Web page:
Galí in 2014
January 4, 1961|
Universitat Pompeu Fabra (2001–)|
Barcelona Graduate School of Economics (2006–)
New York University (1994–01)
Columbia University (1989–94)
|New Keynesian economics|
|Alma mater||MIT (Ph.D. 1989)|
|Awards||Yrjö Jahnsson Award (2005)|
|Information at IDEAS / RePEc|
Jordi Galí (born January 4, 1961) is a Spanish macroeconomist who is regarded as one of the main figures in New Keynesian macroeconomics today. He is currently the director of the Centre de Recerca en Economia Internacional (CREI, the Center for Research in International Economics) at Universitat Pompeu Fabra and a Research Professor at the Barcelona Graduate School of Economics. After obtaining his doctorate from MIT in 1989 under the supervision of Olivier Blanchard, he held faculty positions at Columbia University and New York University before moving to Barcelona.
Galí's research centers on the causes of business cycles and on optimal monetary policy, especially through the lens of time series analysis. His studies with Richard Clarida and Mark Gertler suggest that monetary policy in many countries today resembles the Taylor rule, whereas the policy makers of the 1970s failed to follow the Taylor rule.
Another theme of Galí's research is how central banks should set interest rates. In some of the simplest New Keynesian macroeconomic models, stabilizing the inflation rate stabilizes the output gap too. If this property were roughly true in reality, it would permit central bankers to pursue a simplified Taylor rule focused only on inflation stabilization, with no need to consider output growth. Jordi Galí and Olivier Blanchard have called this property the 'divine coincidence', and have argued that in more realistic models which include additional frictions, it no longer holds. Instead, models with additional frictions (such as frictional unemployment) imply a tradeoff between stabilizing inflation and stabilizing the output gap.
Galí is perhaps best known for providing time series evidence that improvements in labour productivity cause employment to decrease. This finding contradicts the predictions of some well-known real business cycle models promoted by the New Classical macroeconomic school, but is (according to Galí) consistent with many New Keynesian models. However, the statistical methods ('structural vector autoregressions') on which this finding is based remain controversial.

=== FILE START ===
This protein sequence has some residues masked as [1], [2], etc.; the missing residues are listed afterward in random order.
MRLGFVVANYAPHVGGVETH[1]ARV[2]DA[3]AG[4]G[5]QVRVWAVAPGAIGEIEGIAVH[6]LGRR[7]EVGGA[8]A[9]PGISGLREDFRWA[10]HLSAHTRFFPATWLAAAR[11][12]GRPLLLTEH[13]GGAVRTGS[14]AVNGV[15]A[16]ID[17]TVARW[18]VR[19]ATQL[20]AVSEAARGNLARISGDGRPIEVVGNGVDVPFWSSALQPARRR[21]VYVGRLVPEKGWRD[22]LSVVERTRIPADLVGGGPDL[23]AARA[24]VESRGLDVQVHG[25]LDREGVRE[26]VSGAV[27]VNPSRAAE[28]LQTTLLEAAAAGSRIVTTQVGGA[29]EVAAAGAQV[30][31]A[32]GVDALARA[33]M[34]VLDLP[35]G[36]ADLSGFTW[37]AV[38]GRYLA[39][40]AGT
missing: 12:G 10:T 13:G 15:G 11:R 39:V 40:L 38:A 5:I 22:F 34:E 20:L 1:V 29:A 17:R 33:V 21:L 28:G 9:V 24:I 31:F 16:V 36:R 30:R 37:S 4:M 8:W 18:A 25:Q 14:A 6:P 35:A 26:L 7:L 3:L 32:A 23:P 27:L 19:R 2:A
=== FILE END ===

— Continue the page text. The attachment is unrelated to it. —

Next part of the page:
In 2008, Princeton University Press published Galí's monograph Monetary Policy, Inflation, and the Business Cycle. The book provides an introduction to New Keynesian DSGE models, and analyzes the implications of those models for monetary policy. It is written at a level intended for introductory graduate courses in macroeconomics.
In 2005, Galí received the Yrjö Jahnsson Award of the European Economic Association in recognition of his work on New Keynesian macroeconomics. He shared the prize with Timothy Besley of the London School of Economics. Thomson Reuters lists him among the 'citation laureates' who are likely future winners of the Nobel Prize in Economics.
- Galí, Jordi (1994), 'Keeping up with the Joneses: consumption externalities, portfolio choice, and asset prices'. Journal of Money, Credit, and Banking 26 (1), pp. 1–8.
- Clarida, Richard; Mark Gertler; and Jordi Galí (2000), 'Monetary policy rules and macroeconomic stability: theory and some evidence.' Quarterly Journal of Economics 115. pp. 147–180.
- Clarida, Richard; Mark Gertler; and Jordi Galí (1998), 'Monetary policy rules in practice: some international evidence.' European Economic Review 42 (6), pp. 1033–67.
- Goodfriend, Marvin, and Robert G. King (1997), 'The New Neoclassical Synthesis and the role of monetary policy'. NBER Macroeconomics Annual 12 (1).
- Comments by N. Gregory Mankiw on the 'divine coincidence'.
- Blanchard, Olivier, and Jordi Galí (2007), 'Real wage rigidities and the New Keynesian model'. Journal of Money, Credit, and Banking 39 (supplement 1), pp. 35–65.
- Galí, Jordi (1999), 'Technology, employment, and the business cycle: Do technology shocks explain aggregate fluctuations?' American Economic Review 89 (1), pp. 249–71.
- Thomas F. Cooley and Mark Dwyer (1998), 'Business Cycle Analysis Without Much Theory: A Look at Structural VARs'. Journal of Econometrics 83, pp. 57–88.
- Jon Faust and Eric M. Leeper (1997), 'When Do Long-Run Identifying Restrictions Give Reliable Results?' Journal of Business and Economic Statistics 15 (3), pp. 345–53.
- V.V. Chari, Patrick J. Kehoe, and Ellen McGrattan (2007), Are Structural VARs with Long-Run Restrictions Useful in Developing Business Cycle Theory? Federal Reserve Bank of Minneapolis Staff Report #364.
- Lawrence, Christiano, Martin Eichenbaum and Robert Vigfusson, `Assessing Structural VARs’, NBER Macroeconomics Annual 2006, Volume 21. Daron Acemoglu, Kenneth Rogoff and Michael Woodford,Editors
- Thomson-Reuters list of 'citation laureates' in economics